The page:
For a better understanding of the invention, together with other and further objects, reference is made to the following description, taken in conjunction with the accompanying drawings, and its scope will be pointed out in the appended claims.
FIG. 1 is a cross-sectional view through a portion of a tubular heat exchanger according to the invention showing the stack of baffles in plan view.
FIG. 2 is a cross-sectional view through the heat exchanger of FIG. 1, taken along the lines II--II.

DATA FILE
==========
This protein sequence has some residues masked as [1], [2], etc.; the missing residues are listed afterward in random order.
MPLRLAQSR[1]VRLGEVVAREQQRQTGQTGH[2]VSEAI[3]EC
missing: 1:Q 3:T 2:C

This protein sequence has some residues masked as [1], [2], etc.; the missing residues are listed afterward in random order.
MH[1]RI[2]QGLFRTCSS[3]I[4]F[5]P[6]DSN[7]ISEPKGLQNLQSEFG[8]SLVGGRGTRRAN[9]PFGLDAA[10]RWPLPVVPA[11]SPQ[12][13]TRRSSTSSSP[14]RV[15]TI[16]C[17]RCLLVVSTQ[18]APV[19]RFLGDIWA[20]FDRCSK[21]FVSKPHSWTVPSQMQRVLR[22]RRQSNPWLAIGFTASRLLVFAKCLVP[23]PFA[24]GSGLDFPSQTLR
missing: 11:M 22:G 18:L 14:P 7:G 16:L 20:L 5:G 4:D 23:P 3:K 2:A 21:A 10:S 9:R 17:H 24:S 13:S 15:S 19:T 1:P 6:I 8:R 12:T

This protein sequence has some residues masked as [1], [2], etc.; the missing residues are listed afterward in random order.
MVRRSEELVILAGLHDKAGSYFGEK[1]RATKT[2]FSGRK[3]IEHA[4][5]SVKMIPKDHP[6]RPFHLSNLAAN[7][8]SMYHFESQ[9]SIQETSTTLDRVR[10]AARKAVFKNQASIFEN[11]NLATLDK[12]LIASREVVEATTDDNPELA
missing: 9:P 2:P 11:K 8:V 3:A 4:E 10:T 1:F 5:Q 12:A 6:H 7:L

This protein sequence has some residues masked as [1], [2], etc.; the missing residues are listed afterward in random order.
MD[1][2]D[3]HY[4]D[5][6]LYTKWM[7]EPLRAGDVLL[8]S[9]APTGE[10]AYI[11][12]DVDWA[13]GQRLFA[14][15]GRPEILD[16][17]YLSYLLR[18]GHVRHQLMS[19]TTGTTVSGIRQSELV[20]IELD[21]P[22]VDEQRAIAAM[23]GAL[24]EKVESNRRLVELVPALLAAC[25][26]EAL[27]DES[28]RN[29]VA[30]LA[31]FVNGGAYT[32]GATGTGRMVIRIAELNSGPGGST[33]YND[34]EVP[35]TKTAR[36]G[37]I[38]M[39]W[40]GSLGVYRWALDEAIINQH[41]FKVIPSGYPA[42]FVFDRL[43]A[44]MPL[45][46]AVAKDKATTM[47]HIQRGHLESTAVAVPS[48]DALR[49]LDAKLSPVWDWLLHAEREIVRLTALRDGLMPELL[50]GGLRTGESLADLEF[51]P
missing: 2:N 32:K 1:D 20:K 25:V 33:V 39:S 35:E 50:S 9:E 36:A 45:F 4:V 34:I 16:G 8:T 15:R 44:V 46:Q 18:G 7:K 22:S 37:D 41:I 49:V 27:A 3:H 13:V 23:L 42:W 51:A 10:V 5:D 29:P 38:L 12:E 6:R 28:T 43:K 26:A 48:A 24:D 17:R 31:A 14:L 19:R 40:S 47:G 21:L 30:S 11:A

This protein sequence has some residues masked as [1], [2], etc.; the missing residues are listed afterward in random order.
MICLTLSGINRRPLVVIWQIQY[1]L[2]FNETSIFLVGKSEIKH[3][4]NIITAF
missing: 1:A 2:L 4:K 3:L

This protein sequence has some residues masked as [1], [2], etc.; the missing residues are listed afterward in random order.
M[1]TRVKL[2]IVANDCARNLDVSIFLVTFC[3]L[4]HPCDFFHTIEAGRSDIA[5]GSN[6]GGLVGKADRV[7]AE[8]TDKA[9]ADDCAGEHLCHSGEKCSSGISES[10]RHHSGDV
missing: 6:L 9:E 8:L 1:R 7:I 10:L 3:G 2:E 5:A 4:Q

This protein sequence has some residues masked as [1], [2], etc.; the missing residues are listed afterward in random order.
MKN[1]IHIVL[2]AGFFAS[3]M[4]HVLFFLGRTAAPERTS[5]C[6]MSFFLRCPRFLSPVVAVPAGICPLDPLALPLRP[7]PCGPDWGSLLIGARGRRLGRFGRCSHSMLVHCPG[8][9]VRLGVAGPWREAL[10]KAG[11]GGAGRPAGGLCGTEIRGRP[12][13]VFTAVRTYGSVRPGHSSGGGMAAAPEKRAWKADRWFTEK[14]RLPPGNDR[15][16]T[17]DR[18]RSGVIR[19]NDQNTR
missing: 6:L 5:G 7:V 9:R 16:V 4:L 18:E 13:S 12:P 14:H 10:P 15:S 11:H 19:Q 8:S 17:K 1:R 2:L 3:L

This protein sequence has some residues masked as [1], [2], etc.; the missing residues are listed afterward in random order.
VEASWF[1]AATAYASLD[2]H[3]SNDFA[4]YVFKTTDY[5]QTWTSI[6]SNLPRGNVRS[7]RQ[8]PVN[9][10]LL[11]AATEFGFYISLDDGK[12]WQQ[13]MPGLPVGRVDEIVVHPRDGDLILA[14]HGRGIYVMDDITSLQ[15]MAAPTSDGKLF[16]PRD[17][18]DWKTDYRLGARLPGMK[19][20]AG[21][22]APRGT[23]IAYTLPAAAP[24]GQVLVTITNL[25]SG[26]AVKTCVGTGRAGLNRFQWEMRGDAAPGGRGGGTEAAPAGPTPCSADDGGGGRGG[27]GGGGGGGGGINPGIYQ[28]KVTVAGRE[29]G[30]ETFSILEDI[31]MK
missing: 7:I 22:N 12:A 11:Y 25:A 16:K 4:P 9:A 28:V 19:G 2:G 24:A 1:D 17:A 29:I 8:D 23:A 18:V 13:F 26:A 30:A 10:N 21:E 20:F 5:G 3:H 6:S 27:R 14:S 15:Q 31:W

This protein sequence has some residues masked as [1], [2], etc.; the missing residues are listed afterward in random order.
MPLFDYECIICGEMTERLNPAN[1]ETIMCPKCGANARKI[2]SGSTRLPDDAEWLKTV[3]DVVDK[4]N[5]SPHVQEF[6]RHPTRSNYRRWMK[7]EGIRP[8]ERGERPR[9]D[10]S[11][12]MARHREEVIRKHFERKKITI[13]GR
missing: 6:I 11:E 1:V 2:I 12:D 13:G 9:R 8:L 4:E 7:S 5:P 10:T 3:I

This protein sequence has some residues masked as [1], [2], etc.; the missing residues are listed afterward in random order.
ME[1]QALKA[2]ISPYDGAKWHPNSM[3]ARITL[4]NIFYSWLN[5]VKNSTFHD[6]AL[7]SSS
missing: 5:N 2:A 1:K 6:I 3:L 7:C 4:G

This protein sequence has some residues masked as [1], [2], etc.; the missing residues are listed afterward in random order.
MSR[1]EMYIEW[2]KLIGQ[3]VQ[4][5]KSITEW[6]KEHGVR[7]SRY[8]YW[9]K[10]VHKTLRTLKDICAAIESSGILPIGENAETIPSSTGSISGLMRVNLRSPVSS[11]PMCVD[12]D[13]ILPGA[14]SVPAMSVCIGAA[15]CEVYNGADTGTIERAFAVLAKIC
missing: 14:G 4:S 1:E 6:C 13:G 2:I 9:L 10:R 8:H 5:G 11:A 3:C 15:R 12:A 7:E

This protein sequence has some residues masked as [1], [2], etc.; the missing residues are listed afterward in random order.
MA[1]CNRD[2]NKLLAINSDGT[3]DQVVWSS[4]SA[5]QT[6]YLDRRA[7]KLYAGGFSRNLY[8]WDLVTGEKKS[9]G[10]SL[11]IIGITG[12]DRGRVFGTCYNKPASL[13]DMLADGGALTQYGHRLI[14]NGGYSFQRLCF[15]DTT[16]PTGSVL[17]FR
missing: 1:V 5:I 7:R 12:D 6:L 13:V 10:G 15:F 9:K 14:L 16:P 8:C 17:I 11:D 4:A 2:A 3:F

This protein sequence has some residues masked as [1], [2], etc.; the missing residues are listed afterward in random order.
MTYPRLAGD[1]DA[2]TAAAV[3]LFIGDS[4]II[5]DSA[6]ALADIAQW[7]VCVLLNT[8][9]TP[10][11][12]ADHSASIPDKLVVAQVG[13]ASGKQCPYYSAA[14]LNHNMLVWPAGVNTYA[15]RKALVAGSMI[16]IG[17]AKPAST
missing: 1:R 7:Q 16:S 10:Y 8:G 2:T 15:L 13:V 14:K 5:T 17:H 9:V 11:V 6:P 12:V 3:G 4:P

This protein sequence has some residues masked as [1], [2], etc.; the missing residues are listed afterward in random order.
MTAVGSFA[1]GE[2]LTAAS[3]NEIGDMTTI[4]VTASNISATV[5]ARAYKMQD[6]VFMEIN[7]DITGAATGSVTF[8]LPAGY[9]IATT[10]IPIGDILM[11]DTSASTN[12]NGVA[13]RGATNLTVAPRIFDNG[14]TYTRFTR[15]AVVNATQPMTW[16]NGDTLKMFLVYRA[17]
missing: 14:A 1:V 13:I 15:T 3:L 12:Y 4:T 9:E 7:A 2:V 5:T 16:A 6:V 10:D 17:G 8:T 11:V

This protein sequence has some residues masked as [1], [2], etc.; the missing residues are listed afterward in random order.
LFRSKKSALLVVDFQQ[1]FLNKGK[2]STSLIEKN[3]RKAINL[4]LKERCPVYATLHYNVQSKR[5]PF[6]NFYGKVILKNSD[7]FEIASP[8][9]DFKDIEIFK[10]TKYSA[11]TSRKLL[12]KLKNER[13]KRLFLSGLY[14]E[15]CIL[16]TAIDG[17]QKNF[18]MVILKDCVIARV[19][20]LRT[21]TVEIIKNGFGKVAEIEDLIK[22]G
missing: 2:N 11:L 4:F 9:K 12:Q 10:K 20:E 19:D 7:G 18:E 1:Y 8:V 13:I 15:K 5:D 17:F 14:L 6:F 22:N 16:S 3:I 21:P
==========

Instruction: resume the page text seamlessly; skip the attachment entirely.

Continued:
As shown in the drawing, the tubular heat exchanger according to the invention has a tube and air baffle package or stack 1 which is composed of a plurality of tubes 2, preferably consisting of some light material such as aluminum, as well as vertically stacked air baffles 3. The air baffles 3 are preferably also made of thin aluminum plate and, for reasons of rigidity among others, they may be corrugated (although this is not shown in the drawing). The baffles 3 have passages 5 provided with collars 4 into which the tubes are introduced and fixed by expansion of their diameter. The collars 4 of the passages 5 serve as contact surfaces for heat transfer between the tubes 2 and the air baffles 3 and also as spacers for fixing the distance between the individual air baffles 3 stacked one above the other. There may be provided, in addition, upward projections 7 formed from "tear holes" 6 which likewise serve as spacers between the individual baffles 3. FIG. 1 shows in detail that the centers individual tubes 2 of the heat exchanger in accordance with the invention are arranged in series along a zig-zag line 10 which extends back and forth with respect to a straight line 12. In the embodiment shown, the tubes are placed at the corners and at the center of each back or forth section of the line 10. The longitudinal edges 11 of the air baffles 3 extend substantially parallel to the line 10 and are rounded off in their corner zones with a constant radius. Due to the fact that the two longitudinal edges of the air baffles correspond to each other, such baffles can be cut without waste from a plate metal web.